Janet Carson was a long time member of Hope. She wrote this short history of our congregation.

The idea of an alternative United Methodist Church on the growing south side of Eau Claire was conceived by Henry Dreistadt, who at the time was superintendent for the Northwest district. The new church would be open to persons not involved in a community of faith or who felt reluctant to enter a more established congregation.

Bill Swan was appointed as the first pastor of the new “church start.” The first service was held at the Eau Claire YMCA downtown on September 13, l986 with a few curious attendees and an assortment of members from Chapel Heights and Lake St. UM churches who agreed to lend their support for a two year period. The services were relaxed and informal. One Sunday morning names for the church were suggested and by secret ballot the name “Hope” was chosen. Slowly the numbers increased and in three months a move was made to the South Middle School choir room for services. A homemade cross was raised and hooked into a room divider track each Sunday morning. A janitor’s sink was used to wash the coffee cups that the members brought from home. The spirit was wonderful and talented pianists accompanied fervent hymn singing. It was decided early on to turn down a gift of an organ for the new church. An all day retreat at Lake St. UMC produced the Mission Statement that we have today. It was also decided that in order to maintain an informal atmosphere neither the pastor nor the choir would wear robes. The choir would simply rise from their seats in the congregation and gather in front to sing their special numbers. As plans were made for the future church building, it was decided that chairs instead of pews would allow for more flexibility and allow the worship space to easily turn into a Fellowship Hall. Chairs with armrests were chosen from a company in Green Bay. To lower costs a volunteer drove a truck there to pick them up. Hymn books would be picked up by worshipers and returned to a rack at the entrance to the sanctuary.

When the membership reached 50, a chartering service was held on September 27, l987. A youth choir as well as an adult choir sang, The UWEC Faculty Brass Quintet played and the Rev. Bruce Bartel, Superintendent of the Northwest District , preached. All chartered members received an original silk screen print to commemorate the occasion. Many visitors attended as well as conference officials and pastors.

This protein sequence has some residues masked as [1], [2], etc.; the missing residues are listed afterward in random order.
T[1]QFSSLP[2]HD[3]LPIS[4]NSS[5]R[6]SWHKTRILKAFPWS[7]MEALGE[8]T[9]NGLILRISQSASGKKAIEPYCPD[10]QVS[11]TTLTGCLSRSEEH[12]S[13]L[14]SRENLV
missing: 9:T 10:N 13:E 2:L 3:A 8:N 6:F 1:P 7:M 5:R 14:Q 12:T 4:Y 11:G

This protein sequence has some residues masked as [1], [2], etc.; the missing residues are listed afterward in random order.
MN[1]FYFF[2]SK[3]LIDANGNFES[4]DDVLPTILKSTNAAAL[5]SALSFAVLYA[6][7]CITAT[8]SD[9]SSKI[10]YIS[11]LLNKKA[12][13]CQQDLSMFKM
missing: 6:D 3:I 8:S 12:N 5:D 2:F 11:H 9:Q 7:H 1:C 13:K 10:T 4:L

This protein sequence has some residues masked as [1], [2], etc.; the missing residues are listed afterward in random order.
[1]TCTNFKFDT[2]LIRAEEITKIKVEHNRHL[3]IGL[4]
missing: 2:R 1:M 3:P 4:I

On April 15, l988 an old farm property on the south side of town was finally secured for the building. The property contained dilapidated farm buildings, many trees and piles of junk everywhere. The owner of the property had been a part time auctioneer and had a penchant for holding on to old farm implements. The cleanup was accomplished by volunteers. The trees were thinned out leaving a wonderful vista of woods and wild flowers.

The architects designed a simple structure with a soaring interior space for the sanctuary.

The homemade cross made the move from South Middle School. If you took a good look at it, its basement workshop origins were apparent. The congregation debated whether a fancier cross should be purchased for the new facility. They decided that keeping the simple cross from their days at South was an important reminder of the church’s origins. That cross still graces the sanctuary today.

Large windows looked out on a beautiful natural setting. Moving day was Sunday, March 4, l990. After the service members of the congregation loaded their cars with altar materials, hymn books, nursery and Sunday school equipment and rode in tandem to the Golf Road location. The new chairs were already in place and a cassette tape of Christian music was playing as members sat down silently and beheld the wonders of their new house of worship.